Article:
The song was written by McCartney in two hours after he had accompanied his first wife Linda to a photo session, finding himself with some spare time during the shoot.
The title came from just the first line, ‘Somedays I look’, which is followed by the repetition of ‘I look’. ‘Somedays I look/I look at you with eyes that shine/Somedays I don’t/I don’t believe that you are mine’. It’s that little trick of repeating the phrase, of reinforcing it, that makes the lyric work. It drives it like a little dynamo. My grammar school education taught me that it’s a rhetorical device apparently known as anadiplosis, but essentially, it’s repetition. You think you’re going one way, and then there’s a little surprise and it takes you another. I like playing with phrases dancing round words, shuffling them like a deck of cards.
‘Somedays’ was recorded from 1-3 November 1995 at McCartney’s Hog Hill Mill studio in East Sussex. McCartney recorded the basic track, with vocals and acoustic guitar, in a single take.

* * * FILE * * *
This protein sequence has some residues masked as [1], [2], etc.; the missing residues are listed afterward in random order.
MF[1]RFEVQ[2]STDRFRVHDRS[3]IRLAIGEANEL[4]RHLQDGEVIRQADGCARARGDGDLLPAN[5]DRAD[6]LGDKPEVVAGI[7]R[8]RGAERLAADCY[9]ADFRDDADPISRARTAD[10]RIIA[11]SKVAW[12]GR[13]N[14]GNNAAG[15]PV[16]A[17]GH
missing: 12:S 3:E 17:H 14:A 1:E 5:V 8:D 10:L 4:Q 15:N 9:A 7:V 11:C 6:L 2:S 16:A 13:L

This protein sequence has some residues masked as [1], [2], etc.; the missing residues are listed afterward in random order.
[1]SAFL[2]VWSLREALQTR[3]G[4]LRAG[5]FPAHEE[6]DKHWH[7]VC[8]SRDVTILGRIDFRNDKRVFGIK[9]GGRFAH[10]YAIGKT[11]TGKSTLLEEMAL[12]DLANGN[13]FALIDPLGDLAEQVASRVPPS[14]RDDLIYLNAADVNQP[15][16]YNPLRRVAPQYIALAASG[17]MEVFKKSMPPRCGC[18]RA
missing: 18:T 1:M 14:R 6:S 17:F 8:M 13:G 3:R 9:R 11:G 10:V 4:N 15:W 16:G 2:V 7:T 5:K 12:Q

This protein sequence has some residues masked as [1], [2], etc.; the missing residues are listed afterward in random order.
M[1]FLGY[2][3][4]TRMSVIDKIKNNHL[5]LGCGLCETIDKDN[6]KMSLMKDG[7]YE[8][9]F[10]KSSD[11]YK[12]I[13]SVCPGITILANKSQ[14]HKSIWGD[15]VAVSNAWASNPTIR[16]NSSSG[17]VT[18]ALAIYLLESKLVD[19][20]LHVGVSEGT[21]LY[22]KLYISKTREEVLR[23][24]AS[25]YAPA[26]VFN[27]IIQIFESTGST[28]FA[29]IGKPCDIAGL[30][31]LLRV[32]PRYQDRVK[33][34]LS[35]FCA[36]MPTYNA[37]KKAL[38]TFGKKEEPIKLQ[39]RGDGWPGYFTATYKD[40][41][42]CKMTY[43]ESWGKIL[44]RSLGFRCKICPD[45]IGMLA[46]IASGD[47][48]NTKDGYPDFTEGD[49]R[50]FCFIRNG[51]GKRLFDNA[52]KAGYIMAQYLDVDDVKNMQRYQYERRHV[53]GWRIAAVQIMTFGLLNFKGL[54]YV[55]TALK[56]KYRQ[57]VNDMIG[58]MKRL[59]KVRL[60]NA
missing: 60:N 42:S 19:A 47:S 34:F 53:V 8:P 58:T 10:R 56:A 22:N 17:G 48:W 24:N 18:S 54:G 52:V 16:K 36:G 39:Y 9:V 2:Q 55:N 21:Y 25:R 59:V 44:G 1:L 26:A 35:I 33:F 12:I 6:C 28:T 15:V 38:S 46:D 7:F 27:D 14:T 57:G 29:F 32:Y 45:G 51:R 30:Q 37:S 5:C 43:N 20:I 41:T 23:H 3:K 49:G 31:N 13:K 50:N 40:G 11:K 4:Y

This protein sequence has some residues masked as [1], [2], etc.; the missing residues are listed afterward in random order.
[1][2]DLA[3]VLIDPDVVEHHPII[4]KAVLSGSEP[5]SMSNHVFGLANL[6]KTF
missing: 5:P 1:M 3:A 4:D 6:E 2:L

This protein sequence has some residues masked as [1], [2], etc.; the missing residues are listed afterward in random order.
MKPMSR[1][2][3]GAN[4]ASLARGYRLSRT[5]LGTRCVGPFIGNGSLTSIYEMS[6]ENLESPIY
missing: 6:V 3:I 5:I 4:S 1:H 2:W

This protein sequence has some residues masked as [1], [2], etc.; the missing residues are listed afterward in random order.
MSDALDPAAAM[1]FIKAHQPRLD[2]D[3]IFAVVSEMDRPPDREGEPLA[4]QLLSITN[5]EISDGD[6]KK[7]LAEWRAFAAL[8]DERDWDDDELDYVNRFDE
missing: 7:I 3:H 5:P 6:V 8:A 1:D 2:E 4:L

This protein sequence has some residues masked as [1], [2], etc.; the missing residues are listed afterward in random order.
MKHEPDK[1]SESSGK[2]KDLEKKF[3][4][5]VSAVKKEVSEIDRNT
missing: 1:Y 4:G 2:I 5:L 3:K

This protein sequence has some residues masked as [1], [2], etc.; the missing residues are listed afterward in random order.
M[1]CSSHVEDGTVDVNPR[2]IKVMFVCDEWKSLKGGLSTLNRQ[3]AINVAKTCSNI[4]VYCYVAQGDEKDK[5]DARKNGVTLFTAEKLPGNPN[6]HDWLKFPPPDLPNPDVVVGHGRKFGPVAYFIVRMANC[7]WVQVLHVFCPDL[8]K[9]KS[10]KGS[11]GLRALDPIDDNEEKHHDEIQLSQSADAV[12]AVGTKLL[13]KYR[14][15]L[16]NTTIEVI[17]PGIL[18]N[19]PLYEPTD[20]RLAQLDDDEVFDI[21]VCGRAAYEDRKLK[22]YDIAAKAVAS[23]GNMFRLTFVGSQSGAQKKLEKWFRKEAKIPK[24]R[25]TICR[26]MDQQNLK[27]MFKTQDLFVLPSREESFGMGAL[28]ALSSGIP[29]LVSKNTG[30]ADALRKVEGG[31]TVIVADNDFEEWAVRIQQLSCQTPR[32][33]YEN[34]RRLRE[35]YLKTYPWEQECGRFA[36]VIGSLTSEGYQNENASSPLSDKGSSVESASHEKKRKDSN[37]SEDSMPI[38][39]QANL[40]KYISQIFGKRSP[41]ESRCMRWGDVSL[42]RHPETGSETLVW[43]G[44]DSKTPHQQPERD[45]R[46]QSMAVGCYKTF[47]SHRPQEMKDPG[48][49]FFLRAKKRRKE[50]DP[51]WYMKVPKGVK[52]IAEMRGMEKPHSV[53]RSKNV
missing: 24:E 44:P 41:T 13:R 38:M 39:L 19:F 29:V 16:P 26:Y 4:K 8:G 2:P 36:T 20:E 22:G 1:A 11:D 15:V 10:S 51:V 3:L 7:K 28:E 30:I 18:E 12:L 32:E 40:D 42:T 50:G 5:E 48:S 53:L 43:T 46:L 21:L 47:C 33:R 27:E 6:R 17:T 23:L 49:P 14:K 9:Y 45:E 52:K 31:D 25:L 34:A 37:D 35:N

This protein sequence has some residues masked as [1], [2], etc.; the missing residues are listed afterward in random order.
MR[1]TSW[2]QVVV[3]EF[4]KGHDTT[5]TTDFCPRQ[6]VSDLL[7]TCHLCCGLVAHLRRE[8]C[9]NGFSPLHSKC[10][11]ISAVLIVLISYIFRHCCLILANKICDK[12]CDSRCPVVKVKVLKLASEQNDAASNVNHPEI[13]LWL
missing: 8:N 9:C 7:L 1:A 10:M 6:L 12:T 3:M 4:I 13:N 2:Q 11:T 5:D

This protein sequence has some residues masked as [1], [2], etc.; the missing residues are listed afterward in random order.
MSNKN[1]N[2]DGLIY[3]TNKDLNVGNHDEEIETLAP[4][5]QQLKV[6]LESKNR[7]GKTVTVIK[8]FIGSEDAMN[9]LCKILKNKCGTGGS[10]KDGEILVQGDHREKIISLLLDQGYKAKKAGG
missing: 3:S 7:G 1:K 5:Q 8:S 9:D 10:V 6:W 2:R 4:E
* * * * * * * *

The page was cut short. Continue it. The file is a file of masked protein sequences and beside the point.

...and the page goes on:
The orchestral overdubs were added on 10 June at AIRP Lyndhurst Studio in London, arranged by George Martin.
George Martin called this song ‘deceivingly simple’. He would have known, because he was one of the best at making the complex seem simple. That’s why he was always my arranger of choice.
A six-track promotional sampler tape of Flaming Pie songs circulated ahead of the album’s release. It contained a different mix of ‘Somedays’ containing an additional verse.
‘Somedays’ is a good little song. For me, it’s very meaningful. Looking into a soul; it’s what you try to do in a relationship, yet don’t often succeed at. The lyric contains some contradictory ideas, but its purpose is to support the song rather than be a lyric on its own, so it’s quite liberating. I know this might sound odd, but the lyric and the song are two slightly different things.
An orchestral instrumental version of ‘Somedays’, performed by the Loma Mar Quartet, was included on McCartney’s 1999 album Working Classical.
Once I’m actually writing the song, I’m off on that trail. I really don’t know what the goal is, or even where I’m heading, but I do like to get there and find things out on the way. You can experiment as you go along, so there’s a crack between the headlong and the halting where, if you’re lucky, a few things might slip out: ‘I look at you with eyes that shine/Somedays I don’t’. That’s like a thought that could come out in a session with a psychiatrist. I follow it up with ‘I don’t believe that you are mine’, but there’s now a wonderful ambiguity there.